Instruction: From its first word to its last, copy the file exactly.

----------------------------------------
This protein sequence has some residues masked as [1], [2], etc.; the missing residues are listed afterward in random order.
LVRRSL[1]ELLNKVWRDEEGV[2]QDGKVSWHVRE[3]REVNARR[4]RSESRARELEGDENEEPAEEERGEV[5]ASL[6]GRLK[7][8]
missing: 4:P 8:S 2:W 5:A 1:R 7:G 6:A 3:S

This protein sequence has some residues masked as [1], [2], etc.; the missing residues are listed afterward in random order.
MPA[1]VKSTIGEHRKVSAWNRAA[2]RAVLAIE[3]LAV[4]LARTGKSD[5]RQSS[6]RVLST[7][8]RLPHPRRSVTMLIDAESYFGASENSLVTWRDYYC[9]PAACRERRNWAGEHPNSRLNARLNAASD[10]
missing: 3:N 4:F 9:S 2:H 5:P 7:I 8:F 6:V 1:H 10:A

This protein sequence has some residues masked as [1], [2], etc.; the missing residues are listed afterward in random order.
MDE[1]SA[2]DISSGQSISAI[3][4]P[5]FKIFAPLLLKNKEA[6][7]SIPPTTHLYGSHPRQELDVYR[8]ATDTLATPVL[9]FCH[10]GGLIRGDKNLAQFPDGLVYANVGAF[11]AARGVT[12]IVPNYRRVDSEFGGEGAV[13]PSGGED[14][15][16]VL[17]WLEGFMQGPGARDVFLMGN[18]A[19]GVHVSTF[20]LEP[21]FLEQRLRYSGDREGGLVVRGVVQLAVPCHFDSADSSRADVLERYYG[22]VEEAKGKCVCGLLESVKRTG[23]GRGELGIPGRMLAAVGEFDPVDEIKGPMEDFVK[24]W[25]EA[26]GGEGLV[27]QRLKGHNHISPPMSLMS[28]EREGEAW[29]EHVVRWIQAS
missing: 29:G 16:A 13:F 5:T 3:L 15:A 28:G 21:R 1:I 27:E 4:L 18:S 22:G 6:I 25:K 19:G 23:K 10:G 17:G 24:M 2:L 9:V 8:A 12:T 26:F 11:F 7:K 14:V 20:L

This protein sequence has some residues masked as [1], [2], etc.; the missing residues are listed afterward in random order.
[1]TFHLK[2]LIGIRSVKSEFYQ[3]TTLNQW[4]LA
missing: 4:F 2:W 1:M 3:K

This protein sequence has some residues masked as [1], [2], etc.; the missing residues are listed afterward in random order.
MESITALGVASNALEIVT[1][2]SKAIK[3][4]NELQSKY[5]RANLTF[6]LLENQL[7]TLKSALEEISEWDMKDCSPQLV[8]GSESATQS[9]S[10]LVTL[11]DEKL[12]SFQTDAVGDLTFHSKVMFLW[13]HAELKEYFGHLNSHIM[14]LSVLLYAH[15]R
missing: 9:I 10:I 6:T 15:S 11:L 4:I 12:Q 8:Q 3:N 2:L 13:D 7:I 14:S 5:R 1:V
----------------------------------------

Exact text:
This protein sequence has some residues masked as [1], [2], etc.; the missing residues are listed afterward in random order.
LVRRSL[1]ELLNKVWRDEEGV[2]QDGKVSWHVRE[3]REVNARR[4]RSESRARELEGDENEEPAEEERGEV[5]ASL[6]GRLK[7][8]
missing: 4:P 8:S 2:W 5:A 1:R 7:G 6:A 3:S

This protein sequence has some residues masked as [1], [2], etc.; the missing residues are listed afterward in random order.
MPA[1]VKSTIGEHRKVSAWNRAA[2]RAVLAIE[3]LAV[4]LARTGKSD[5]RQSS[6]RVLST[7][8]RLPHPRRSVTMLIDAESYFGASENSLVTWRDYYC[9]PAACRERRNWAGEHPNSRLNARLNAASD[10]
missing: 3:N 4:F 9:S 2:H 5:P 7:I 8:F 6:V 1:H 10:A

This protein sequence has some residues masked as [1], [2], etc.; the missing residues are listed afterward in random order.
MDE[1]SA[2]DISSGQSISAI[3][4]P[5]FKIFAPLLLKNKEA[6][7]SIPPTTHLYGSHPRQELDVYR[8]ATDTLATPVL[9]FCH[10]GGLIRGDKNLAQFPDGLVYANVGAF[11]AARGVT[12]IVPNYRRVDSEFGGEGAV[13]PSGGED[14][15][16]VL[17]WLEGFMQGPGARDVFLMGN[18]A[19]GVHVSTF[20]LEP[21]FLEQRLRYSGDREGGLVVRGVVQLAVPCHFDSADSSRADVLERYYG[22]VEEAKGKCVCGLLESVKRTG[23]GRGELGIPGRMLAAVGEFDPVDEIKGPMEDFVK[24]W[25]EA[26]GGEGLV[27]QRLKGHNHISPPMSLMS[28]EREGEAW[29]EHVVRWIQAS
missing: 29:G 16:A 13:F 5:T 3:L 15:A 28:G 21:R 1:I 27:E 4:L 18:S 22:G 6:I 25:K 19:G 23:K 10:G 17:G 24:M 2:L 9:V 8:A 12:T 26:F 11:F 7:K 14:V 20:L

This protein sequence has some residues masked as [1], [2], etc.; the missing residues are listed afterward in random order.
[1]TFHLK[2]LIGIRSVKSEFYQ[3]TTLNQW[4]LA
missing: 4:F 2:W 1:M 3:K

This protein sequence has some residues masked as [1], [2], etc.; the missing residues are listed afterward in random order.
MESITALGVASNALEIVT[1][2]SKAIK[3][4]NELQSKY[5]RANLTF[6]LLENQL[7]TLKSALEEISEWDMKDCSPQLV[8]GSESATQS[9]S[10]LVTL[11]DEKL[12]SFQTDAVGDLTFHSKVMFLW[13]HAELKEYFGHLNSHIM[14]LSVLLYAH[15]R
missing: 9:I 10:I 6:T 15:S 11:L 4:I 12:Q 8:Q 3:N 2:L 13:D 7:I 14:S 5:R 1:V